—Is that your real name or your Do Business As name?
—You found me out. My real name is Caleb Thaddeus Loat. I played the bass clarinet and used the name Ben Clarone, which means good bass clarinet.
—I had a German boyfriend who played the bassoon, but he didn't call himself Gute Fagott.
—Touché. I like your wit. Where are you from?
—Brooklyn. My father was a lawyer. I went to Stuyvesant High School and then Radcliffe. My Ph.D. dissertation was on Vladimir Mayakovsky and Russian Futurism.
—I love Mayakovsky's poetry. I played a composition for bass clarinet and electronics based on his poem A Cloud in Trousers. Where did you get your Ph.D?
—The Sorbonne. It was an easy degree for me because we spoke Russian and French at home. My father use to say, “If you want to speak English, go outside.”
We had a big samovar in our house for tea. There was no television. Entertainment was chess. I played against my father daily from the time I was six until I left for college. The other entertainment was reading French and Russian novels aloud.
—Did you speak French because your family was upper class Russians?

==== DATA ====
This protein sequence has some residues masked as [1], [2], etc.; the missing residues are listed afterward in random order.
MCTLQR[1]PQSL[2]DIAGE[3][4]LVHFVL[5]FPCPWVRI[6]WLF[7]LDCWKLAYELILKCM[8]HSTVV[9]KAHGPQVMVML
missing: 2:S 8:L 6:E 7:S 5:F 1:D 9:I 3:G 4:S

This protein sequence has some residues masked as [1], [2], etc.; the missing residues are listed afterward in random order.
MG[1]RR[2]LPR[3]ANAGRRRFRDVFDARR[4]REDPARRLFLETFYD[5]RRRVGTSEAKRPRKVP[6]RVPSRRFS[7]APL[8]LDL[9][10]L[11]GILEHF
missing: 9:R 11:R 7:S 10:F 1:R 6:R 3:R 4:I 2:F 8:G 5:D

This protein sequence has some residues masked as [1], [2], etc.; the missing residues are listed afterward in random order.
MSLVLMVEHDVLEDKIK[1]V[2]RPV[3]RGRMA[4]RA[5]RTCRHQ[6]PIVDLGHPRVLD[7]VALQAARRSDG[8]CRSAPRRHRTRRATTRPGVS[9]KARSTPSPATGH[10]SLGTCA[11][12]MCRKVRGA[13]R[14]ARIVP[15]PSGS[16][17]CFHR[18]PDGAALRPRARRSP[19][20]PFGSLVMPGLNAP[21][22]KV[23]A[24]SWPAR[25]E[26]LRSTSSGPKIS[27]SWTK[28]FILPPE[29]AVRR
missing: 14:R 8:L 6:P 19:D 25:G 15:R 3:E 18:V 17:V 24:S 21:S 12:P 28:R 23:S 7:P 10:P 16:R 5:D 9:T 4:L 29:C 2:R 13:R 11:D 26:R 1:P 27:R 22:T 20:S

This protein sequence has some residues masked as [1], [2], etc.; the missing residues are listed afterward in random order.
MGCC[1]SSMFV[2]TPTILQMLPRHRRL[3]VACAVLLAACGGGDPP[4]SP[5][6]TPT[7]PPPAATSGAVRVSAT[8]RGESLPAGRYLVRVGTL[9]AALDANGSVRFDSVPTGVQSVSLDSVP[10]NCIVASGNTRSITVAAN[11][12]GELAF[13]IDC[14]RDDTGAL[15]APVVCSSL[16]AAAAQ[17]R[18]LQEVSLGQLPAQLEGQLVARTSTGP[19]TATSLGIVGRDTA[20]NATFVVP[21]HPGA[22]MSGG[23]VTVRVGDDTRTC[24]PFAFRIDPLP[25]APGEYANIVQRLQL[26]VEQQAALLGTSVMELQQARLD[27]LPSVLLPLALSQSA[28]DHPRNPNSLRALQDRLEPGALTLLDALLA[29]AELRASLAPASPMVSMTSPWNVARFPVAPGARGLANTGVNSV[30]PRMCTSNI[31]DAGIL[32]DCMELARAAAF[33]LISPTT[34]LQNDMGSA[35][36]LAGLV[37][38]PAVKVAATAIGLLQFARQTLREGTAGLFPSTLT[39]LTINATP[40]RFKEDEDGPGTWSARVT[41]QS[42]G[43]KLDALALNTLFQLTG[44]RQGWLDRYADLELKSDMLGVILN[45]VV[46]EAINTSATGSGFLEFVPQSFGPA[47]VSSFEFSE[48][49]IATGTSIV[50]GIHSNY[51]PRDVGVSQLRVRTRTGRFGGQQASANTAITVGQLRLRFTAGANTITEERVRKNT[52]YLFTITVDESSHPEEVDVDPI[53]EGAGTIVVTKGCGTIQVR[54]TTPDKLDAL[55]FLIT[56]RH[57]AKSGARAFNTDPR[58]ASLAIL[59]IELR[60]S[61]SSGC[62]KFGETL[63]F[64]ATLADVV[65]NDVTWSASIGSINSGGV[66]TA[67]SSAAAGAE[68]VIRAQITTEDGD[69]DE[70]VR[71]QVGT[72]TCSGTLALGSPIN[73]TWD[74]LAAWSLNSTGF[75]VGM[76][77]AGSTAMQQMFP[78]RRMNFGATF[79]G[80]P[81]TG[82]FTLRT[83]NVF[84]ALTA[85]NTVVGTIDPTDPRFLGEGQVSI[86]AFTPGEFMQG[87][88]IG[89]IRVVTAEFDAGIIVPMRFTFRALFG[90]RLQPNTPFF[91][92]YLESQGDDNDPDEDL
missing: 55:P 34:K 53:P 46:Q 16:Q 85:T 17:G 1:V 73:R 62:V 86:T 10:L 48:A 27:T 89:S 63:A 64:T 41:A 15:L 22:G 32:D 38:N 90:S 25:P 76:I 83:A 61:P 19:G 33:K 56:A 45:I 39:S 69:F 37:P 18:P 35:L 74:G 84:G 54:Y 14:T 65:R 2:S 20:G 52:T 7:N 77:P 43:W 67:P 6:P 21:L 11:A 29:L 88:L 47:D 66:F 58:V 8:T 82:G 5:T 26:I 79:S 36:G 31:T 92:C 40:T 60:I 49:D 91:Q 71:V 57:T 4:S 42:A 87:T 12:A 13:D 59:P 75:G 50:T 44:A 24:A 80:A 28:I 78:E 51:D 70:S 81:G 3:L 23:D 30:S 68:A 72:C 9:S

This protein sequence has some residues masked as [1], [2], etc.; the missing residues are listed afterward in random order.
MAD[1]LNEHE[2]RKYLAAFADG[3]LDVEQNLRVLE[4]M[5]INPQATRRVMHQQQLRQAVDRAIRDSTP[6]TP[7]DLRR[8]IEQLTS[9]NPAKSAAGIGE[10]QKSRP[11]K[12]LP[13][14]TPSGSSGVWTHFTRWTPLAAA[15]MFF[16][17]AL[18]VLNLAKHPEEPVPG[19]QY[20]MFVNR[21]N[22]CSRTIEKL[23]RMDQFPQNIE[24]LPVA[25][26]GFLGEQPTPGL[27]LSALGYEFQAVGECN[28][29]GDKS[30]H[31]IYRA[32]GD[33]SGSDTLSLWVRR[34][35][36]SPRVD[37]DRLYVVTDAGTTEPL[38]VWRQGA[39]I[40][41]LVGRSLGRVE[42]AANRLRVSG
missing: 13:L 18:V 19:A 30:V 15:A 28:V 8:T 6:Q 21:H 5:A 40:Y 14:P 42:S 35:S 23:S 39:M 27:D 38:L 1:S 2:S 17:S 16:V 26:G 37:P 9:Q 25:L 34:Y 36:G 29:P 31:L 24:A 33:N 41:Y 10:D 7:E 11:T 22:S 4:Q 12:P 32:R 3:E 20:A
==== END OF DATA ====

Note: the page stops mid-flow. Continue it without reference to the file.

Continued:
—No, my mother was born in Paris. She was a teenager when her parents sent her to England just before the Nazi's marched into France. She stayed with another French refugee family in the Lake District. As active Trotskyites her parents were shot in the street the day the Germans entered Paris.
There was a long silence. I couldn't think of anything to say after hearing about grandparents gunned down by SS officers.
—So what do you do?
—I'm a speechwriter. She looked up at me and smiled.
—Who are your clients?
—I worked for Bill Clinton, but lately my clientele is mostly business executives.
—That's pretty impressive.
—I've had some personal setbacks, so I work only occasionally.
—I'm sorry to hear that.
—Are you retired? Do you live in Sarasota, or are you vacationing?
—I'm a fulltime painter with a studio here. I have a solo show in New York City next April. My studio and home are a few blocks from here.
—I live across Hudson Bayou.
—I live in Laurel Park, not a half mile from you.
—Do you have a car?
—Yes, but I walked here. I can walk you home, if you like.
I didn't see Zina again for about two months. I ran into her at the public library. She was leaving as I was arriving